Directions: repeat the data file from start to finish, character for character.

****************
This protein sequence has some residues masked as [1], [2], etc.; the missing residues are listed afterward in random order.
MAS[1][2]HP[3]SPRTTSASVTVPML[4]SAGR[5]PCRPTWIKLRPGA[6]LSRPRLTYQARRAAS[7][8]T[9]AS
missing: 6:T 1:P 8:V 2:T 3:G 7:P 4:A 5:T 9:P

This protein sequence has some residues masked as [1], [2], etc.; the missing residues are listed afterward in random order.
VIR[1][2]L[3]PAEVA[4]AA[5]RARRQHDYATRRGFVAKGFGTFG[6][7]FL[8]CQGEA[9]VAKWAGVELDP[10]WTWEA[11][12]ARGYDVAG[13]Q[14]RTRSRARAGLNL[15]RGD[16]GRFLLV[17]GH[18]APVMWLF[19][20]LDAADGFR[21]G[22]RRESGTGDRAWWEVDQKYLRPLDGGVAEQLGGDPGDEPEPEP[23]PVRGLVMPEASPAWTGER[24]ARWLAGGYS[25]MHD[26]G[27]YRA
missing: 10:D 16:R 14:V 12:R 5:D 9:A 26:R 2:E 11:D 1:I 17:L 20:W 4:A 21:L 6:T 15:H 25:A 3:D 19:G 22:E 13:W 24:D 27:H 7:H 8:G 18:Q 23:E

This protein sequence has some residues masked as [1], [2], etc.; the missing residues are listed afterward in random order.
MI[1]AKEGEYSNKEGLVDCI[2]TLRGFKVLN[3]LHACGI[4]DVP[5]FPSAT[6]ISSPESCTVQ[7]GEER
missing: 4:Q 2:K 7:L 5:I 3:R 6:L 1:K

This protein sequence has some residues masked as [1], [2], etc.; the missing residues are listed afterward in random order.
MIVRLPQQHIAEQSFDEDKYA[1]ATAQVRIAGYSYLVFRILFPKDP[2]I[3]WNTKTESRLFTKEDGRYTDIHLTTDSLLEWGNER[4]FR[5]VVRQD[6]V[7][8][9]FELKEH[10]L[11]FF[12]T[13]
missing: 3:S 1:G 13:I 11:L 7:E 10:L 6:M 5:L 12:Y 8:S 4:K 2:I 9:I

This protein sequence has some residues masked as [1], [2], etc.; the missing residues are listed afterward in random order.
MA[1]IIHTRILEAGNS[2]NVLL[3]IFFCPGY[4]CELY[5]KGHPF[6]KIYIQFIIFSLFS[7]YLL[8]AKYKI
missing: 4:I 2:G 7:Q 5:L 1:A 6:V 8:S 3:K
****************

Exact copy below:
This protein sequence has some residues masked as [1], [2], etc.; the missing residues are listed afterward in random order.
MAS[1][2]HP[3]SPRTTSASVTVPML[4]SAGR[5]PCRPTWIKLRPGA[6]LSRPRLTYQARRAAS[7][8]T[9]AS
missing: 6:T 1:P 8:V 2:T 3:G 7:P 4:A 5:T 9:P

This protein sequence has some residues masked as [1], [2], etc.; the missing residues are listed afterward in random order.
VIR[1][2]L[3]PAEVA[4]AA[5]RARRQHDYATRRGFVAKGFGTFG[6][7]FL[8]CQGEA[9]VAKWAGVELDP[10]WTWEA[11][12]ARGYDVAG[13]Q[14]RTRSRARAGLNL[15]RGD[16]GRFLLV[17]GH[18]APVMWLF[19][20]LDAADGFR[21]G[22]RRESGTGDRAWWEVDQKYLRPLDGGVAEQLGGDPGDEPEPEP[23]PVRGLVMPEASPAWTGER[24]ARWLAGGYS[25]MHD[26]G[27]YRA
missing: 10:D 16:R 14:V 12:R 5:D 9:A 26:R 2:E 11:D 1:I 17:L 20:W 4:A 21:L 6:T 15:H 25:A 3:D 19:G 22:E 13:W 24:D 27:H 7:H 8:G 18:Q 23:E

This protein sequence has some residues masked as [1], [2], etc.; the missing residues are listed afterward in random order.
MI[1]AKEGEYSNKEGLVDCI[2]TLRGFKVLN[3]LHACGI[4]DVP[5]FPSAT[6]ISSPESCTVQ[7]GEER
missing: 4:Q 2:K 7:L 5:I 3:R 6:L 1:K

This protein sequence has some residues masked as [1], [2], etc.; the missing residues are listed afterward in random order.
MIVRLPQQHIAEQSFDEDKYA[1]ATAQVRIAGYSYLVFRILFPKDP[2]I[3]WNTKTESRLFTKEDGRYTDIHLTTDSLLEWGNER[4]FR[5]VVRQD[6]V[7][8][9]FELKEH[10]L[11]FF[12]T[13]
missing: 3:S 1:G 13:I 11:L 7:E 10:L 6:M 5:L 12:Y 8:S 4:K 2:I 9:I

This protein sequence has some residues masked as [1], [2], etc.; the missing residues are listed afterward in random order.
MA[1]IIHTRILEAGNS[2]NVLL[3]IFFCPGY[4]CELY[5]KGHPF[6]KIYIQFIIFSLFS[7]YLL[8]AKYKI
missing: 4:I 2:G 7:Q 5:L 1:A 6:V 8:S 3:K